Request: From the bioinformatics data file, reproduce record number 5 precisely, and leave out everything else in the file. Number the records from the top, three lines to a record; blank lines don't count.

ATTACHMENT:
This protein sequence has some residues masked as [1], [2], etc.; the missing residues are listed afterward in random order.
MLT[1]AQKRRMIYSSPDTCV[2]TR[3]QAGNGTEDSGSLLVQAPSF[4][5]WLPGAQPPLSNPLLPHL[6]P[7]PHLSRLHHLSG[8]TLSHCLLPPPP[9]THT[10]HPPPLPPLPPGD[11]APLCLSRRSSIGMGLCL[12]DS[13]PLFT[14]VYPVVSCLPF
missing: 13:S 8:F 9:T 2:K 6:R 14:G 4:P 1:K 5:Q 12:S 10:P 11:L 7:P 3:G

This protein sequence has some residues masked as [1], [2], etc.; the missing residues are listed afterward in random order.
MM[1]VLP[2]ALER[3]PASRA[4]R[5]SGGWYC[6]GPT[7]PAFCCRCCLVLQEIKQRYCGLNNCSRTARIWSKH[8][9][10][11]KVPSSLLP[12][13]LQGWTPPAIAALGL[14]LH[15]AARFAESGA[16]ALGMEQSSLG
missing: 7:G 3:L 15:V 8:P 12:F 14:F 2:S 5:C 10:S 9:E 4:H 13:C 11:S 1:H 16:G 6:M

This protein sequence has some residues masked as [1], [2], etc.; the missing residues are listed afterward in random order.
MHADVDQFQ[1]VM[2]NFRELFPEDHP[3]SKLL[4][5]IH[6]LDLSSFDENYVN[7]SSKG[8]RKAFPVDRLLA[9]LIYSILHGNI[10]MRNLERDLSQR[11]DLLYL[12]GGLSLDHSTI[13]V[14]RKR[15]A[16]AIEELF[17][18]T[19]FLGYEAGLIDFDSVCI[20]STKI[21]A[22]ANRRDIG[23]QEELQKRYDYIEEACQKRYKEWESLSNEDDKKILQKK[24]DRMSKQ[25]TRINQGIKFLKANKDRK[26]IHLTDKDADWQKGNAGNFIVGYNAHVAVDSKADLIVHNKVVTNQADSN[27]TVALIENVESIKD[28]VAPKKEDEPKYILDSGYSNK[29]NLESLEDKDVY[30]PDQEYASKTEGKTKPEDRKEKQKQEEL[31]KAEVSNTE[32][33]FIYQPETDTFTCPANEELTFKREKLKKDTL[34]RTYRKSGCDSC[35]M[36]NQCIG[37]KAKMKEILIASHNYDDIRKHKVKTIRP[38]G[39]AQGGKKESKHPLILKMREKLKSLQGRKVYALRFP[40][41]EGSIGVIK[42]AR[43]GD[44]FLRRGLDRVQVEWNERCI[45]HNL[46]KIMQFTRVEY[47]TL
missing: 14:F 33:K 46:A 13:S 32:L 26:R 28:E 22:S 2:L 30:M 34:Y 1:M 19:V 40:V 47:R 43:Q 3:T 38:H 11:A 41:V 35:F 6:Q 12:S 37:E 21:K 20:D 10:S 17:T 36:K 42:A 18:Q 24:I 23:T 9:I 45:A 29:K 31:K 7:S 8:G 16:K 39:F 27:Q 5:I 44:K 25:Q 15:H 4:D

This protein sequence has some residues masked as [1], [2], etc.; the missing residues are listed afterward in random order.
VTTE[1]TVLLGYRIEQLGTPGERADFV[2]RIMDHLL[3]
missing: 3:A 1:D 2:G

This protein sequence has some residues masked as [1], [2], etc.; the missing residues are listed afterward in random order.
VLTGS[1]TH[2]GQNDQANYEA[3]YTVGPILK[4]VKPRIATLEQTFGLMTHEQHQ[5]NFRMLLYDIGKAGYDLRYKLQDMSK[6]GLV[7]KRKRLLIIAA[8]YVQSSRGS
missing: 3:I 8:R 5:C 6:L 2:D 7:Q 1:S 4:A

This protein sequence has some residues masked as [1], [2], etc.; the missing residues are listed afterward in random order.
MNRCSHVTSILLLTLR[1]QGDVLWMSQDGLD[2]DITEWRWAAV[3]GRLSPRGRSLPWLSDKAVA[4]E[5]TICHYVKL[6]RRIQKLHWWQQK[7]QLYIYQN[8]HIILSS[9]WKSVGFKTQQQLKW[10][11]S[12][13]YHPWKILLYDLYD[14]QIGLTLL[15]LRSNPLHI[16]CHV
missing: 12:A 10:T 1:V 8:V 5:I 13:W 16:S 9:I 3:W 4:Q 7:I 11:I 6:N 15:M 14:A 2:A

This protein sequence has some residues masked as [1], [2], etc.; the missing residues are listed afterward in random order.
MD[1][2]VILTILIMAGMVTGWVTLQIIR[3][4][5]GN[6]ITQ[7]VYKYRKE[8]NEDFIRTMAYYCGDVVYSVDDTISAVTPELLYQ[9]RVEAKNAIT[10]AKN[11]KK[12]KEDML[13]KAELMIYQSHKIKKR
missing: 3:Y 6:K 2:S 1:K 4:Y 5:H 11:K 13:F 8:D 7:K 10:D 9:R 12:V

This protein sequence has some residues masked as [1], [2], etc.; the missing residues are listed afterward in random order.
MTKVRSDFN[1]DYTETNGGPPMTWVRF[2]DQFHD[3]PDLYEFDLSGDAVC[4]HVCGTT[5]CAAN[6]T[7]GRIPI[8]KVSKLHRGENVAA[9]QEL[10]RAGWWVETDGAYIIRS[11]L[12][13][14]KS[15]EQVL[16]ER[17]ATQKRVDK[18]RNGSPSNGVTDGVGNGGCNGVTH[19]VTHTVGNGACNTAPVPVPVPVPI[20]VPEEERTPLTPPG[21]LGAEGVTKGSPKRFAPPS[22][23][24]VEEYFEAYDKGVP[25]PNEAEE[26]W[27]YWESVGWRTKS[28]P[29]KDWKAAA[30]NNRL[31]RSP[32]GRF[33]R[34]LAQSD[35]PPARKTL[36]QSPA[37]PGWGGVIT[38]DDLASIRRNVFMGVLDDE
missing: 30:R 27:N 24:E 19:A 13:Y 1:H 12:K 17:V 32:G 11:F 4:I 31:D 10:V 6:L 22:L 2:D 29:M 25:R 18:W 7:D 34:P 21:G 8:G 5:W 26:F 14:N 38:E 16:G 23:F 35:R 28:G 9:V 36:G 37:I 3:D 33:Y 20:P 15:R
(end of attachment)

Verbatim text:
This protein sequence has some residues masked as [1], [2], etc.; the missing residues are listed afterward in random order.
VLTGS[1]TH[2]GQNDQANYEA[3]YTVGPILK[4]VKPRIATLEQTFGLMTHEQHQ[5]NFRMLLYDIGKAGYDLRYKLQDMSK[6]GLV[7]KRKRLLIIAA[8]YVQSSRGS
missing: 3:I 8:R 5:C 6:L 2:D 7:Q 1:S 4:A